The highlight of baizhanji is no doubt the tender and crisp chicken skin, which has no grease at all and matches the juicy meat in the best possible way. The fat in between the skin and flesh is almost as smooth as jelly. The chicken is served with a flavorful and salty dipping sauce composed of ginger, soy sauce, scallions or shallots.

Sanhuangji is also suitable for making chicken stir-fries or braised dishes, in which large chunks of chicken are fried in a little bit of oil with ginger, garlic and dried chili, seasoned and colored with soy sauce. Water is then added so the chicken will cook fully and absorb the flavors. The dish often features vegetables that can be cooked for a longer time, like potatoes and mushrooms.

However, the tender sanhuangji is not the best option when you are making chicken soup as the meat may break apart.

The question is: which chicken?

Sanhuangji is a widely popular breed that’s often used to make braised dishes and stews.

Southern delicacies

In southern China, there are two well-known breeds of chicken, the Wenchang chicken from Wenchang in the island province Hainan, and Qingyuan chicken from Qingyuan in Guangdong Province.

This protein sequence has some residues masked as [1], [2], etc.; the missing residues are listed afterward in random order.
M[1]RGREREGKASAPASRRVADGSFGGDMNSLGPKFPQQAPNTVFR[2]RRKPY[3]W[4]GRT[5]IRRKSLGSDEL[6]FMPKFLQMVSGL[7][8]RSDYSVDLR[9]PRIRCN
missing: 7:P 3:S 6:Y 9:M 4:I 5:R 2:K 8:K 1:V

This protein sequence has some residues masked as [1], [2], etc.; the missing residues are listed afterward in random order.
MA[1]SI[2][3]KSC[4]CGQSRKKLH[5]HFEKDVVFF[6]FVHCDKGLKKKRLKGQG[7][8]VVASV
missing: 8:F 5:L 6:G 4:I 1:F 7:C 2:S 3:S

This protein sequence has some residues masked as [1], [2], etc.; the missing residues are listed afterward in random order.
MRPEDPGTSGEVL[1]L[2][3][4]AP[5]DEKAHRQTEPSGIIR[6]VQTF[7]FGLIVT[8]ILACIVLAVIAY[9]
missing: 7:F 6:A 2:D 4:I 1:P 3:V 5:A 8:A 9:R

Both breeds are specially used in the local cuisine, and they’ve become more popular in other parts of China because of their extra tender meat and flavor.

Authentic Wenchang chicken is a free-range breed that feeds on insects and wild berries with additional carbohydrates such as millet and sweet potato. The chickens are raised outdoors for the first few months and then spend another two in captivity to reach the ideal meat quality.

Wenchang chicken is used in two all-time classic dishes, Hainanese chicken rice and coconut chicken soup (or hotpot). Both recipes require a short cooking time and the tender Wenchang chicken is ideal. It also has a mild sweetness that goes very well with fresh coconut water.

When enjoying a coconut chicken hotpot, the first thing to do is to have a bowl of original coconut chicken soup without adding any seasoning. The chicken is usually enjoyed with a dipping sauce of soy sauce, red chili, galangal and calamansi.

Qingyuan chicken is quite similar to Wenchang chicken: tender meat and smooth skin. The chicken is usually raised for four to five months, and they are suitable for all types of cooking, such as steaming, braising, stir-frying and roasting. It is used to make the Cantonese-style white sliced chicken, the skin of which is a classic yellow.

The question is: which chicken?

Hainan-style Wenchang chicken

The ‘old hen’ myth